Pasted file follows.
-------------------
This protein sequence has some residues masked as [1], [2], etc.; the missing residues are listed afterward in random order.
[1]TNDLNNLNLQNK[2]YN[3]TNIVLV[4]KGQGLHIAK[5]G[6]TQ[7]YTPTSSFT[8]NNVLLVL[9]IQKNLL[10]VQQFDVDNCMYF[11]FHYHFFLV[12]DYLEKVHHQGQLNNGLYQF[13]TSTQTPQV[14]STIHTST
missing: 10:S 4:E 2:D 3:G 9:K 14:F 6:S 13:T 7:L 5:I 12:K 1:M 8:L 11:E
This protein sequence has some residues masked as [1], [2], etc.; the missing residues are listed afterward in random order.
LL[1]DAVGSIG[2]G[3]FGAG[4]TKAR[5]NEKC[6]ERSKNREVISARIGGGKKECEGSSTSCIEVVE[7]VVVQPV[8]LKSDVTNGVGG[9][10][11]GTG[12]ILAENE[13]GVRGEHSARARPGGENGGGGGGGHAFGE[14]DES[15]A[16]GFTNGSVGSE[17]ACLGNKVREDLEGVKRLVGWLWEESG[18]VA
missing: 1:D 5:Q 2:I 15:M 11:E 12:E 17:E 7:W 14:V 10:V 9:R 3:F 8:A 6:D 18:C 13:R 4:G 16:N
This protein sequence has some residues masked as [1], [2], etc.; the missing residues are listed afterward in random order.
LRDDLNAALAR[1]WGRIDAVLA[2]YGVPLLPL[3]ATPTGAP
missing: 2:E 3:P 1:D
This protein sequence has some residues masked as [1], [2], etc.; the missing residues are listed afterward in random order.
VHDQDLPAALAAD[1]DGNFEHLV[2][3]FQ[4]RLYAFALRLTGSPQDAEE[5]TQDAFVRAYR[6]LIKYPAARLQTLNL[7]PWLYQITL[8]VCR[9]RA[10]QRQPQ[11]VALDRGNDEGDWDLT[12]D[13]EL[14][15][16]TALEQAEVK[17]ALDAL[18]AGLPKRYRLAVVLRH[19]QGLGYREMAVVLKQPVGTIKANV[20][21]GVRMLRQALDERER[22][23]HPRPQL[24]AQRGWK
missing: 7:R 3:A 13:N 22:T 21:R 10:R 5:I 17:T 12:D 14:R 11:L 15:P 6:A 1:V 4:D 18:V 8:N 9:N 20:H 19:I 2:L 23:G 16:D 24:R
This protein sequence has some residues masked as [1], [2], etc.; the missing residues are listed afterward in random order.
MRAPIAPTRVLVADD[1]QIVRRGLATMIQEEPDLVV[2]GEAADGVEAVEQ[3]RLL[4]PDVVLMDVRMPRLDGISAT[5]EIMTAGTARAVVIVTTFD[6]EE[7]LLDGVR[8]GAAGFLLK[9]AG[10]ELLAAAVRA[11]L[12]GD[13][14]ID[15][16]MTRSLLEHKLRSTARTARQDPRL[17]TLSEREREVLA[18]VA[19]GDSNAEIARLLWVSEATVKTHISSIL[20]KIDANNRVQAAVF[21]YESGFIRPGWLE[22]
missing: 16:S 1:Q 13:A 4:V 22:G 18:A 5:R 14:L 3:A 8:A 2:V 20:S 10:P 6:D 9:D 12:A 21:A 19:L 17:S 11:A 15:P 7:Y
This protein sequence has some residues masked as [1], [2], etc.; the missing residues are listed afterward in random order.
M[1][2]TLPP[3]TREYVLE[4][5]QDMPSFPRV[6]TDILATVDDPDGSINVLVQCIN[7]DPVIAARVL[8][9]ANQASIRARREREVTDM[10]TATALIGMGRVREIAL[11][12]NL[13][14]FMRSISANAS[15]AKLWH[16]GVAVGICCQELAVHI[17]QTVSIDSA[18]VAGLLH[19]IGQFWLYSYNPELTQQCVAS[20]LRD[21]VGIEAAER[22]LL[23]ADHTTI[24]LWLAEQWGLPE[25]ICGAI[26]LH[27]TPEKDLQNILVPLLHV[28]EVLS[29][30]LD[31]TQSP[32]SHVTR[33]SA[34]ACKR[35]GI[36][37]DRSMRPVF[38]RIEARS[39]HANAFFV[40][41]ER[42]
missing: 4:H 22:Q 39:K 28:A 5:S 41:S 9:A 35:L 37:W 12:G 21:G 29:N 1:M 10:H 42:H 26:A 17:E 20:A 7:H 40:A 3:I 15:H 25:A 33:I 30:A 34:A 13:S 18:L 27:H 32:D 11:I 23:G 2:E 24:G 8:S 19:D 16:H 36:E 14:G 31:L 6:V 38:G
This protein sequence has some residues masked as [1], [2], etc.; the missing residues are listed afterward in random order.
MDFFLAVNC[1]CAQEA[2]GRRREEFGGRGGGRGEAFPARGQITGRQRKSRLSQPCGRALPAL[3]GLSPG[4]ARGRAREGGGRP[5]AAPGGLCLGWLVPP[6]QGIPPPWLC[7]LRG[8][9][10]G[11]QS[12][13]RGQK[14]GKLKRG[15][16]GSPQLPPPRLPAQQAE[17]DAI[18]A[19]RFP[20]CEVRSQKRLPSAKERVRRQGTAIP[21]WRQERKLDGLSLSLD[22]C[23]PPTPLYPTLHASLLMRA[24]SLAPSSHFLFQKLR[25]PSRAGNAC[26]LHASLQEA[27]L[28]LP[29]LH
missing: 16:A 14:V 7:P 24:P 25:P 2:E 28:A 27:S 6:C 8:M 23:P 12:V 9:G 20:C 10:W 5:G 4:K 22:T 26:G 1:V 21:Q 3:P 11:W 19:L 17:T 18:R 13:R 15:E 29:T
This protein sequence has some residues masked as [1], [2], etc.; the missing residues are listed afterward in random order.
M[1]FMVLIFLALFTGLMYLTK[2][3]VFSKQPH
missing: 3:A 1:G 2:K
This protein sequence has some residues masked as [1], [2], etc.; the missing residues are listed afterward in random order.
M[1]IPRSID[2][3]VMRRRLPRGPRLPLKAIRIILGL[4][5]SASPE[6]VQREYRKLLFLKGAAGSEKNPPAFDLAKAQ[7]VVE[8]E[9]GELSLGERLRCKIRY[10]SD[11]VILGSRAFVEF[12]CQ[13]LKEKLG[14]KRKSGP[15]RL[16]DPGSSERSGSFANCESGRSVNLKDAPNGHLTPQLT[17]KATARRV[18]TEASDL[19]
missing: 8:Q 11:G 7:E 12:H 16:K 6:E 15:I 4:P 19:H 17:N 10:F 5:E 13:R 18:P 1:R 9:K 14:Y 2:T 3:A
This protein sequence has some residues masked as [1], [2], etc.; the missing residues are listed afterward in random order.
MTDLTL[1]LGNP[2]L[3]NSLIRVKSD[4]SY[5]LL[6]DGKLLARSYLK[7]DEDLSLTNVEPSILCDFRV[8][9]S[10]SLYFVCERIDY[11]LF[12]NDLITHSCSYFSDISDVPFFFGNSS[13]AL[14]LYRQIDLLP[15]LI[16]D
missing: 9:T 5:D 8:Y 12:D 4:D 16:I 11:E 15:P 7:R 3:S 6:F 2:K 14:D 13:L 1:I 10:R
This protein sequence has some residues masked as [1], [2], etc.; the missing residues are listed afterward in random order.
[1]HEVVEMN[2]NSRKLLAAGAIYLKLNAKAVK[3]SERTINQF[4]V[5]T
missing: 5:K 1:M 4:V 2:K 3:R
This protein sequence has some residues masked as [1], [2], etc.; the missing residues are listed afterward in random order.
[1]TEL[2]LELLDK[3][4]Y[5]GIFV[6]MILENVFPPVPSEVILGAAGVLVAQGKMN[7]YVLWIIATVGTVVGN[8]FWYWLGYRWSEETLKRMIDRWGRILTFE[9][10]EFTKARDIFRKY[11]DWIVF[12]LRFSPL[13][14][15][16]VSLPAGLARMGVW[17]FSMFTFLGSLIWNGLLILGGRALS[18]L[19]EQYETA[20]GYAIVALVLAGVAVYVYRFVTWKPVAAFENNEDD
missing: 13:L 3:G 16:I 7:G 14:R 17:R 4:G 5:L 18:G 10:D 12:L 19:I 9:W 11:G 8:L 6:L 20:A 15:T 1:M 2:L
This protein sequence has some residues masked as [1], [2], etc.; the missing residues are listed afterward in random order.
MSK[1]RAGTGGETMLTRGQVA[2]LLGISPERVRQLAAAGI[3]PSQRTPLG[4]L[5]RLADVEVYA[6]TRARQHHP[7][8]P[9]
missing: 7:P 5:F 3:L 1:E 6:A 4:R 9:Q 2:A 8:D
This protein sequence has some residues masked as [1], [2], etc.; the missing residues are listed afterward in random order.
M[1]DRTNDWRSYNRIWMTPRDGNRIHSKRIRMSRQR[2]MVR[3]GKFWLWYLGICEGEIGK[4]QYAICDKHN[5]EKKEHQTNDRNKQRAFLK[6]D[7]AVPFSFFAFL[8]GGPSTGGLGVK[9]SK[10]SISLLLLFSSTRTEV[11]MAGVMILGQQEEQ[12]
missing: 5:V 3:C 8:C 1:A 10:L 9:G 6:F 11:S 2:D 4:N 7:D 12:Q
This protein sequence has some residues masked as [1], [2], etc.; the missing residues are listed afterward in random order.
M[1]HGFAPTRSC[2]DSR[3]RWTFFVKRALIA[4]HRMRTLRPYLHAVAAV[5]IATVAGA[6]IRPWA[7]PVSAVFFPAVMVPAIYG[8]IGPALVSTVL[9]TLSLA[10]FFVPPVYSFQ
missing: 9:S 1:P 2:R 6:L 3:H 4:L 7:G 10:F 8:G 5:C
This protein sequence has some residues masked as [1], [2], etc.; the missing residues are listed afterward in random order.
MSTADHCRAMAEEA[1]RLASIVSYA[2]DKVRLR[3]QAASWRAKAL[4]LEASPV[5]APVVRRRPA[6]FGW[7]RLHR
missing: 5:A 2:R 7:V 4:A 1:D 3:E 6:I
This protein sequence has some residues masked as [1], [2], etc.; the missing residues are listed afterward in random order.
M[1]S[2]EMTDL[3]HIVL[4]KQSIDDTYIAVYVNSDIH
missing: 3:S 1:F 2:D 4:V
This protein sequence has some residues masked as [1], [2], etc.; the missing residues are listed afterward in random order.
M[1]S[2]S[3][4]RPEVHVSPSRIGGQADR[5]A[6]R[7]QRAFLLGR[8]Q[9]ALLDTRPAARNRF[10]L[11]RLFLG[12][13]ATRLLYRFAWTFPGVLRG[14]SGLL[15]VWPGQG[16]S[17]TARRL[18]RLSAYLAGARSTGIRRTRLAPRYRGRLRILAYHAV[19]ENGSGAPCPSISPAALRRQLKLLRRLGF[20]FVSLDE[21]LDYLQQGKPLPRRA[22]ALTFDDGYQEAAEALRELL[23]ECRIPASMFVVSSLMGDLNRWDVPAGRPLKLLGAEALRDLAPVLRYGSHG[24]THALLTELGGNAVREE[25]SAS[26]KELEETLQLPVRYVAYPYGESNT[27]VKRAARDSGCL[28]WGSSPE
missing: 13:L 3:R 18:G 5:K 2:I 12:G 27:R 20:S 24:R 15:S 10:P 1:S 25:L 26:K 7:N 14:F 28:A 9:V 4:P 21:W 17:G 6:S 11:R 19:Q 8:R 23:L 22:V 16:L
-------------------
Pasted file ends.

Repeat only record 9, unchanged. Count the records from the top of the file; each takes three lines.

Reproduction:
This protein sequence has some residues masked as [1], [2], etc.; the missing residues are listed afterward in random order.
M[1]IPRSID[2][3]VMRRRLPRGPRLPLKAIRIILGL[4][5]SASPE[6]VQREYRKLLFLKGAAGSEKNPPAFDLAKAQ[7]VVE[8]E[9]GELSLGERLRCKIRY[10]SD[11]VILGSRAFVEF[12]CQ[13]LKEKLG[14]KRKSGP[15]RL[16]DPGSSERSGSFANCESGRSVNLKDAPNGHLTPQLT[17]KATARRV[18]TEASDL[19]
missing: 8:Q 11:G 7:E 12:H 16:K 6:E 15:I 4:P 19:H 17:N 10:F 5:E 13:R 18:P 1:R 9:K 14:Y 2:T 3:A